The opinion of the court was delivered by: Matsumoto, United States District Judge:
Plaintiff David Corbett, Jr. ("plaintiff") brings this action alleging employment discrimination based on race and retaliation in violation of Title VII of the Civil Rights Act of 1964, as amended, 42 U.S.C. § 2000e, et seq. Specifically, plaintiff claims that he was discriminated and retaliated against when his employment with the U.S. Customs and Border Patrol ("CBP") was terminated, and that his former supervisors at the Federal Air Marshal Service ("FAMS") retaliated against him for opposing unlawful employment practices by providing negative references to CBP during CBP's background investigation of plaintiff. Both CBP and FAMS are federal law enforcement agencies organized under the defendant Department of Homeland Security ("DHS" or "defendant").
Defendant has several motions before the court. First, defendant moves for summary judgment, pursuant to Federal Rule of Civil Procedure 56, on the limited issue of whether plaintiff exhausted his retaliation claim against his former supervisors at FAMS. Second, defendant moves to dismiss plaintiff's retaliation claim involving FAMS for failure to state a claim upon which relief can be granted, pursuant to Federal Rule of Civil Procedure 12(b)(6). Third, defendant moves to dismiss plaintiff's retaliation and discrimination claims involving CBP for lack of subject matter jurisdiction pursuant to Federal Rule of Civil Procedure 12(b)(1). Finally, plaintiff moves to amend his complaint for a fourth time to add claims against individual defendants for violations of his right to equal protection of the law under the Fifth Amendment pursuant to Bivens v. Six Unknown Named Agents of Fed. Bureau of Narcotics, 403 U.S. 388 (1971). Defendant objects to plaintiff's motion to amend on the grounds that plaintiff's proposed amendment is futile and that his Bivens claims are time-barred. Having reviewed the parties' submissions, the record before the court, and the relevant case law, for the reasons set forth below, the court denies defendant's motions to dismiss and for summary judgment and denies plaintiff's motion to amend his complaint for the fourth time.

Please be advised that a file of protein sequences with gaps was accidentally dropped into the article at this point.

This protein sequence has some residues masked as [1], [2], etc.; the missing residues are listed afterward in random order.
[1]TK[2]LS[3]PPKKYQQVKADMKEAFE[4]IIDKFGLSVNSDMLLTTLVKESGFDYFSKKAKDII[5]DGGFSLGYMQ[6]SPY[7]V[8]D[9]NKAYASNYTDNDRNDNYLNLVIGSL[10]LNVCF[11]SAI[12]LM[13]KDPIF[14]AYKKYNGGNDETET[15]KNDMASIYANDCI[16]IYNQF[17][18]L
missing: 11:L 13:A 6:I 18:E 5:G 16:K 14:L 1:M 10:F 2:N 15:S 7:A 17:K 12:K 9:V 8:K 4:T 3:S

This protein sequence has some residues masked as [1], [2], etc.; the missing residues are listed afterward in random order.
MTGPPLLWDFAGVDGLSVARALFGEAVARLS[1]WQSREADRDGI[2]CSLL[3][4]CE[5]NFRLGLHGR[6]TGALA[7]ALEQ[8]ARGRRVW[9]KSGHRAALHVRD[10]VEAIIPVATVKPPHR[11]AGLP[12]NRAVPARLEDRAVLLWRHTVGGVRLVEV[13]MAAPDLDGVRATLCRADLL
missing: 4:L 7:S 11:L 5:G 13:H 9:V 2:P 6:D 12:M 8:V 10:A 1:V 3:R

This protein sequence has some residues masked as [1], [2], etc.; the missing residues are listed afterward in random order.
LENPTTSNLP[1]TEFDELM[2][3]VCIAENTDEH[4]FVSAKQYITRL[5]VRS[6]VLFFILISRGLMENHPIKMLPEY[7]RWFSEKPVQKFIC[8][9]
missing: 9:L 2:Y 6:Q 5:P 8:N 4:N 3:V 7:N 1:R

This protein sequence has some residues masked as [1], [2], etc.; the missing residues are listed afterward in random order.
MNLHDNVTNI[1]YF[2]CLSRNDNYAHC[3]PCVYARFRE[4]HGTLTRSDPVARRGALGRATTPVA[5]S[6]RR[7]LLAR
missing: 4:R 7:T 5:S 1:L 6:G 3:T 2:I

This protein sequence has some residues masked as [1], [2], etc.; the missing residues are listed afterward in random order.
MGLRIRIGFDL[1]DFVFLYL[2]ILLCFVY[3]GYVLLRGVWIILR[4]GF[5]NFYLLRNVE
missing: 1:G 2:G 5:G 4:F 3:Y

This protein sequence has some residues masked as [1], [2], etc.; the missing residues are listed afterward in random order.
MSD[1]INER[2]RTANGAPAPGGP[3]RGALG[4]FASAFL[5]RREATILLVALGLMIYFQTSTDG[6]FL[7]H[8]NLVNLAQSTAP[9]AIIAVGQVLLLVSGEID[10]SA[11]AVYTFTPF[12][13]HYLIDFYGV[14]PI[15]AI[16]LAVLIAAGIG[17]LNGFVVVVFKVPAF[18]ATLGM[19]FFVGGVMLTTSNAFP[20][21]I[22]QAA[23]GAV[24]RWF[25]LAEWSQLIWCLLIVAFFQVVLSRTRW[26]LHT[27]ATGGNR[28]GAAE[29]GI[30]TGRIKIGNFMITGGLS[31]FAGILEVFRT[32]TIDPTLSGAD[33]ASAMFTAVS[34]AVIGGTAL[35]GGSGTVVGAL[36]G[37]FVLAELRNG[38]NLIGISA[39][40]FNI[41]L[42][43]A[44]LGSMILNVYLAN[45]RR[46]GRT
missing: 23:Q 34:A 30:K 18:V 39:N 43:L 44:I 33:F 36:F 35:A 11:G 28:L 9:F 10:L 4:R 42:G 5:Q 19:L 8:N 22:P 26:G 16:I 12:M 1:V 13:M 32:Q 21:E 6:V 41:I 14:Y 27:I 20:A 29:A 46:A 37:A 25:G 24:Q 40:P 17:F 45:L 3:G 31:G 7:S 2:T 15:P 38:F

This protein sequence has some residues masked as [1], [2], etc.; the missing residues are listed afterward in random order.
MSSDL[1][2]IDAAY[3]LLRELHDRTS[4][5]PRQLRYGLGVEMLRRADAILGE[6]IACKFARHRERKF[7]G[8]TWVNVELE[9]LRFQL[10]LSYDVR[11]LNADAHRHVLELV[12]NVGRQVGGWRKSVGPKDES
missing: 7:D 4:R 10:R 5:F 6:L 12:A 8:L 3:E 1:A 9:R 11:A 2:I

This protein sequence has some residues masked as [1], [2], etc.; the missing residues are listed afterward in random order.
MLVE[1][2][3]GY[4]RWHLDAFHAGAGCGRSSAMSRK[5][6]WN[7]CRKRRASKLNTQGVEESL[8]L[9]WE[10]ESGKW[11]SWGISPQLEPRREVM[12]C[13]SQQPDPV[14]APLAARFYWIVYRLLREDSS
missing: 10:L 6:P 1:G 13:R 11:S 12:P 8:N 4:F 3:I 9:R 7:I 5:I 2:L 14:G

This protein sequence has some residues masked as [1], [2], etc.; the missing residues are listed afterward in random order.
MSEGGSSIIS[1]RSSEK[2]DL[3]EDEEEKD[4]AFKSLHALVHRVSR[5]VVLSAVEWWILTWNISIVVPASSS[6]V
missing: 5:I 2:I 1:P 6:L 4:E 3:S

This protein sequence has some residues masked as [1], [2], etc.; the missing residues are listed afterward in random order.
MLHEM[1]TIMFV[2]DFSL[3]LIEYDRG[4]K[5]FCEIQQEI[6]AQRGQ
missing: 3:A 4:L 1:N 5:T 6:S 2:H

The following facts are taken from plaintiff's Third Amended Complaint and are assumed to be true for the purposes of defendant's Rule 12(b)(6) motion to dismiss.
A. Plaintiff's Employment at the Immigration and Naturalization Service
Plaintiff, an African American and Native American
military veteran, was employed as an immigration inspector with the Immigration and Naturalization Service ("INS"), then a part of the Department of Justice, from April 1998 to April 2002. (ECF No. 43, Third Amended Complaint ("Compl.") ¶¶ 7, 11 & n.1.) As a condition of his employment with INS, plaintiff successfully underwent a sensitive security background investigation and received a "Secret" level security clearance. (Id. ¶ 12.) During his employment at INS, plaintiff received annual performance ratings of either "Excellent" or "Outstanding," the highest possible ratings. (Id. ¶ 13.)
B. Plaintiff's Employment at the Federal Air Marshal Service ("FAMS")
In early 2002, plaintiff was granted a transfer to the New York Field Office of FAMS. (Id. ¶¶ 14, 17.) Due to plaintiff's experience in the military and with INS, plaintiff qualified for a non-probationary, permanent career status position at FAMS with veteran's preference status. (Id. ¶ 14.)
Additionally, plaintiff qualified for a supervisory position at FAMS based on his experience and testing scores. (Id.) After plaintiff resigned from INS, however, FAMS informed him that he would only be offered a probationary, non-supervisory position without permanent career or veteran's preference status, even though plaintiff asserts that newly hired Caucasian air marshals in the FAMS New York Field Office were given non-probationary positions and veteran's preference for their military service. (Id. ¶¶ 15, 20.)
In April 2002, Plaintiff began his employment at FAMS, where he was required to complete a twelve-month probationary period after receiving a "Top Secret" security clearance. (Id. ¶¶ 15, 17.) Although he completed a timely application for a "Top Secret" security clearance, plaintiff's application remained pending during the entire course of his employment at FAMS, while FAMS granted security clearances to white air marshals in a timely manner. (Id. ¶¶ 16, 21.) Additionally, the United States Office of Personnel Management completed its background check in connection with plaintiff's security clearance application and sent the results to FAMS on or about May 22, 2003, but plaintiff was never notified of the results of the investigation. (Id. ¶ 35.)
Under FAMS policy, air marshals were required to arrive at the airport two hours before their scheduled flight.